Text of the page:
Payday loans are usually a last resort for the poor. That does not mean they must be exploiters.

Payday loans are usually a last resort for the poor. That does not mean they must be exploiters.

Payday loans serve as a last resort for people with poor borrowing history and low savings, with punitive interest rates of 300% or more on an annual basis – an order of magnitude higher than the most expensive credit card . And predictably, many borrowers do not repay their payday loans when they are due (usually within 30 days), resulting in strong penalties that force many borrowers to take loans after loans as their debt mounts. That is why 14 states have ruled that this form of non-bank lending is inherently abusive and has effectively proscribed it.

However, payday loan branches are ubiquitous in states where they remain legal; For a charge, they outnumber McDonald’s franchises there. It is estimated that 12 million people take payday loans every year, with about $ 24 billion borrowed in 2015. Alarmingly, most of that volume is in repeat loans to people who loan several times in quick succession. The industry can characterize payday loans as short term financing for people with unexpected bills to pay but the data suggest that they have become an expensive crutch for those who do not earn enough to make ends meet.

On Thursday, a major federal regulator proposed new rules designed to eliminate the debt trap represented by payday loans and other short-term loans. The long-awaited proposal by the Office of Consumer Financial Protection could reduce the volume of payday loans by more than half, the office estimates, while reducing the number of borrowers by only 7% to 11%. This is because the rules primarily aim to curb the serial lending, leaving the payday loans as an option for those who only need a short-term boost to cover a single expense.

Politicians have known for years about the threat of payday loans pose to desperate borrowers, however federal bank regulators did nothing because payday lenders are out of their jurisdiction. That left the states to set the rules, resulting in a crazy quilt of requirements and limits that were easy for lenders to evade through online or foreign operations.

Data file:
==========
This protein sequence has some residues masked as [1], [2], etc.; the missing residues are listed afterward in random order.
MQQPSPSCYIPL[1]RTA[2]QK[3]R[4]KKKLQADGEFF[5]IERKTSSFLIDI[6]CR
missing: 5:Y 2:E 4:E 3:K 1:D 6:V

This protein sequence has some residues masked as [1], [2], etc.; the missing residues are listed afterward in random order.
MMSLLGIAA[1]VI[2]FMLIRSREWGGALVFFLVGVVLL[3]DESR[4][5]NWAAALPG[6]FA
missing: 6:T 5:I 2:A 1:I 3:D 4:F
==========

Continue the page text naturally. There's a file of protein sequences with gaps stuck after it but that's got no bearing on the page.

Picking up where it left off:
The CFPB, which Congress created as part of the 2010 Dodd-Frank Act, has jurisdiction over payday lenders, and the rules it has proposed will apply regardless of where the lenders are located. These rules would extend to short-term loans an important principle that Dodd-Frank applied to mortgages: with one notable exception, lenders have to make sure that a borrower can repay them before issuing the loan. Today, payday lenders simply verify that an applicant has a paycheck and a checking account, which are submerged directly in withdrawing the full amount of the loan and their fees when they are due. Under the proposal, lenders would have to consider the borrower’s full financial picture, including other debts and living expenses.

You might think that lenders would do this type of “underwriting” anyway, but payday lenders do not because they can extract payment from the borrower’s account ahead of other creditors. And if the borrower’s checking account does not have enough to cover the debt, lenders often pass the principle on a new loan and tactic at more rates. Such rollovers are common; More than half of payday loans are issued in sequences of 10 or more consecutive loans.

Some consumer advocates complain that the exception in the proposed rules would allow payday lenders to make up to six loans to one borrower per year without checking repayment capacity. But that option is designed to ensure that credit remains widely available. And to guard against these loans becoming debt traps, the rules would prevent them from being rolled over into new loans unless the borrower pays at least a third of the amount owed, with no more than three consecutive loans allowed. This restriction could expose payday lenders to more defaults, but that would have the welcome effect of encouraging them not to make loans that can not be repaid on time.

The main complaint of payday lenders is that the proposal “would create financial havoc in communities” by eliminating a huge amount of short-term loans. But as states that have banned payday loans have found, more affordable alternatives arise when payday loan stores disappear. The proposal of the office also seeks to clear the way for longer-term loans with less heinous interest rates which are a better fit for people who can not afford to pay off an entire loan within 45 days. That’s one area that state and federal politicians should focus on too, so better safer alternatives emerge for the millions of people who have been customers of payday loans simply because they have no choice.